A law-practicing Friend of Unfair Park takes issue with this morning's item about DISD going after uncertified teachers from Ju�rez and Chihuahua City, about 75 of whom have been hired to teach in the district. But he's no anti-immigrationist; far from it. Fact is, it's something about which he has first-hand knowledge, since his wife is a teacher with significant experience in DISD and elsewhere who's finding that it's hard out there for someone who doesn't speak Spanish. Says our friend:
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"You know that teaching is a profession. I am all for bilingual education. I'm all for Spanish-speaking teachers and doing what we can to accomodate non-English-speaking families, truly. My son, who just graduated high school, has four years of Spanish. I'm headed to Mexico in the morning on a short-term mission trip to build classrooms with my church. I am quite moderate on immigration as a political issue. But...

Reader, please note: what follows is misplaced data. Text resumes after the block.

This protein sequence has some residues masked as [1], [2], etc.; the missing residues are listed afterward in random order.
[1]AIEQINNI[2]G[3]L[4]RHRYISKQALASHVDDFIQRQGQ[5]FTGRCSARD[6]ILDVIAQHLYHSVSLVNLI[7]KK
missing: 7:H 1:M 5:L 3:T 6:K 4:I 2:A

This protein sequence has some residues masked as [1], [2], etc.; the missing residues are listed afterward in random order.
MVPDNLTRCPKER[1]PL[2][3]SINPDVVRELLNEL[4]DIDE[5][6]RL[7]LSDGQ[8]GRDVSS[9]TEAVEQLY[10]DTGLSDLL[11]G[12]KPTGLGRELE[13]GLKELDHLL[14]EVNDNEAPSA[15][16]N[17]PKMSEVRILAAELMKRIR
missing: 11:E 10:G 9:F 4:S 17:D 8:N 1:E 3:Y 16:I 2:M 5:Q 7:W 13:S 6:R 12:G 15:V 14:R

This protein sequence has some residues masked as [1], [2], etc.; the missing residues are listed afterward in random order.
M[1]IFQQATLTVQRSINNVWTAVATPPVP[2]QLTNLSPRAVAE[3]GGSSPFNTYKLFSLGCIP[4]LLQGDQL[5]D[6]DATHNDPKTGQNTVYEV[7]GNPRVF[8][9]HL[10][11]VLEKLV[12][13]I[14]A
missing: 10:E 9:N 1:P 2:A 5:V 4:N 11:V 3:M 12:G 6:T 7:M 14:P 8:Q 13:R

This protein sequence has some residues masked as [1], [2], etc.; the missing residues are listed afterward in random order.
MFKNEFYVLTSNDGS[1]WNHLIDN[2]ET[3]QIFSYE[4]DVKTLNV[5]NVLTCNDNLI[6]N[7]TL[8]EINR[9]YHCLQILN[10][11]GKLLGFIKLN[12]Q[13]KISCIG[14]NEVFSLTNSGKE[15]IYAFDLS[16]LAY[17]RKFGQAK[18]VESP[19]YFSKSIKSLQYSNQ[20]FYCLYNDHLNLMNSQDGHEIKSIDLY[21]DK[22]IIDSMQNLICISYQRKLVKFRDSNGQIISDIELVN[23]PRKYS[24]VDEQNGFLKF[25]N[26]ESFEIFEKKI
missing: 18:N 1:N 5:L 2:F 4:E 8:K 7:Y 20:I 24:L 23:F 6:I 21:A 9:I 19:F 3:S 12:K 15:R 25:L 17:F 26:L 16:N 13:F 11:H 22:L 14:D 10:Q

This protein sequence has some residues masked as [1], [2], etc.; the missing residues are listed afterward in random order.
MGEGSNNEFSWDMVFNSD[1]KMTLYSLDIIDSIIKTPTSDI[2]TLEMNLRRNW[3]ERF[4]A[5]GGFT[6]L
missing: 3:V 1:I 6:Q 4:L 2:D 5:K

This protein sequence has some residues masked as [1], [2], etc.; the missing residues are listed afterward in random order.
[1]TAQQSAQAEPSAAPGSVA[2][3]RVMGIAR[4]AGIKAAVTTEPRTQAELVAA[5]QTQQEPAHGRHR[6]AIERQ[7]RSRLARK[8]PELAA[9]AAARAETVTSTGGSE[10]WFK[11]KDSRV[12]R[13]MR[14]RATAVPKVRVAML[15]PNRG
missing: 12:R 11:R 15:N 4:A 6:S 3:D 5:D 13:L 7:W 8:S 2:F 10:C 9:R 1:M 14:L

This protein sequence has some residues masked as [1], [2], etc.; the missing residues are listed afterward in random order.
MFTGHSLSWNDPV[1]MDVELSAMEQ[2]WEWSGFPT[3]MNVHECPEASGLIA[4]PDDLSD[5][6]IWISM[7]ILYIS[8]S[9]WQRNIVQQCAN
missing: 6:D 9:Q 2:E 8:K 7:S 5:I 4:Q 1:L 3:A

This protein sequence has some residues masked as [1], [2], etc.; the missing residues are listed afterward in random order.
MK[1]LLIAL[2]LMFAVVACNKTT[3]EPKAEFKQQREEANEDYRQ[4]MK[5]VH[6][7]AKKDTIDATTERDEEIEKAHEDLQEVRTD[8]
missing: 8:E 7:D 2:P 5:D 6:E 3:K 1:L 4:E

The pendelum is swinging way too far the other way. Spanish is a language, it is not the same as a teaching skill. I sure hope the DISD administration does not compromise on qualifications.
My bias: My wife is a 15-years-plus teacher, and she's hearing that she has virtually no chance of getting hired unless she's bilingual. I think we're overcompensating. We should place a premium on Spanish language by QUALIFIED teachers and provide incentives to experienced teachers for them to learn Spanish, or at least be able to teach ESL. My mom was a teacher. In the last years of her life she taught English to Japanese immigrants. She didn't speak any Japanese."